- Monument to the Black Army of Reims. The original monument was erected in 1924 where the Boulevard Henry Vasnier meets the Avenue du Général Giraud. The first stone was placed by André Maginot, Minister of War on 29 October 1922. This ceremony was also addressed by Blaise Diagne, the Senegalese political leader. On July 1924 the monument was inaugurated with a Military and Sports fete presided over by Édouard Daladier, the Minister of the colonies. General Louis Archinard was the president of the committee that supervised the erection of the monument, highlighting the role of African troops of the 1st Colonial Infantry Corps in the defense of Reims from the German Army in 1918. They were particularly renowned for their tenacious defence of Fort de la Pompelle. 10,000 people attended the fete which was held immediately following the inauguration. The original monument, consisting of five figures, was a replica of a similar monument erected in Bamako, Mali in January 1924. The monument was dismantled during the German occupation in September 1940. In September 1958, on the occasion of the fortieth anniversary of the Defence of Reims, a new monument was started. This was completed in time for a second inauguration ceremony on 6 October 1963, with Pierre Messmer, Minister of Armies, Jean Sainteny, Minister of veterans, Jacques Foccart, secretary general of the Communauté et les affaires africaines et malgaches, and General Georges Catroux, grand chancellor of the Légion d'honneur. In 2008, on the occasion of the ninetieth anniversary of the defence of Reims, a major ceremony was held in remembrance of the Black Army of Reims, attended by Jean-Marie Bockel, Rama Yade and Adeline Hazan.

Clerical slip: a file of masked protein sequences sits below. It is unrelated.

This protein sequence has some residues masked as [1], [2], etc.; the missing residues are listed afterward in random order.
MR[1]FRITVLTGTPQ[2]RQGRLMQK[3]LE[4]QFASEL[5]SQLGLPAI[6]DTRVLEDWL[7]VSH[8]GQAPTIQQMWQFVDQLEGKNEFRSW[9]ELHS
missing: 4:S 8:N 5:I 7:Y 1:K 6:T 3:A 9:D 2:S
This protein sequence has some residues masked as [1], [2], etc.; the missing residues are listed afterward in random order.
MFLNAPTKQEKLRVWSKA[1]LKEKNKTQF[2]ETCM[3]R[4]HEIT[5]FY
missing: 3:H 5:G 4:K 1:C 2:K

Saint Remi Basilica